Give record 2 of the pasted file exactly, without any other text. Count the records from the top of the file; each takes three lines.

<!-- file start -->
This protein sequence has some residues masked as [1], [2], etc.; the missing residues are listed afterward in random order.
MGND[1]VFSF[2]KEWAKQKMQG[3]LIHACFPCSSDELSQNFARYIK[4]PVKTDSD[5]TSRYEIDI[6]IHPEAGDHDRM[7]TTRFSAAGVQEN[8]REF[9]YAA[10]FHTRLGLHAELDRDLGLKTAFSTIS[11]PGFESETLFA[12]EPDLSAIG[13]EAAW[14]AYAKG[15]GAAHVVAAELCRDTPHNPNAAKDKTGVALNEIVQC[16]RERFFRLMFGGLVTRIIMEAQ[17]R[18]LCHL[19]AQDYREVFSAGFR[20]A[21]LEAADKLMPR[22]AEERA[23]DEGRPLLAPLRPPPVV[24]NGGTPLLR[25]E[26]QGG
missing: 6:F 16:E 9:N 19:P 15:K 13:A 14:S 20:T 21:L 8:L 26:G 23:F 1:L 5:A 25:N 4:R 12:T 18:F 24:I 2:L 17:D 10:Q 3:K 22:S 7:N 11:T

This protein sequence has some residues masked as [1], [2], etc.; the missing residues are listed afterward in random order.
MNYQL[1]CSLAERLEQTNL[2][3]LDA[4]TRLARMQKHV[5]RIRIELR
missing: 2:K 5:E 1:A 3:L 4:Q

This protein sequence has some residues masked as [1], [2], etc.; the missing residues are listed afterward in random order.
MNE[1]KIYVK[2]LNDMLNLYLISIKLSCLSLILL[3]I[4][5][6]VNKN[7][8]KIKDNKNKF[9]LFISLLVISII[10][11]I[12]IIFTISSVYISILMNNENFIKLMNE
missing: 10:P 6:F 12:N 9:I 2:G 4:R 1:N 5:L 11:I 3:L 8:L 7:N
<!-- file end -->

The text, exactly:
This protein sequence has some residues masked as [1], [2], etc.; the missing residues are listed afterward in random order.
MNYQL[1]CSLAERLEQTNL[2][3]LDA[4]TRLARMQKHV[5]RIRIELR
missing: 2:K 5:E 1:A 3:L 4:Q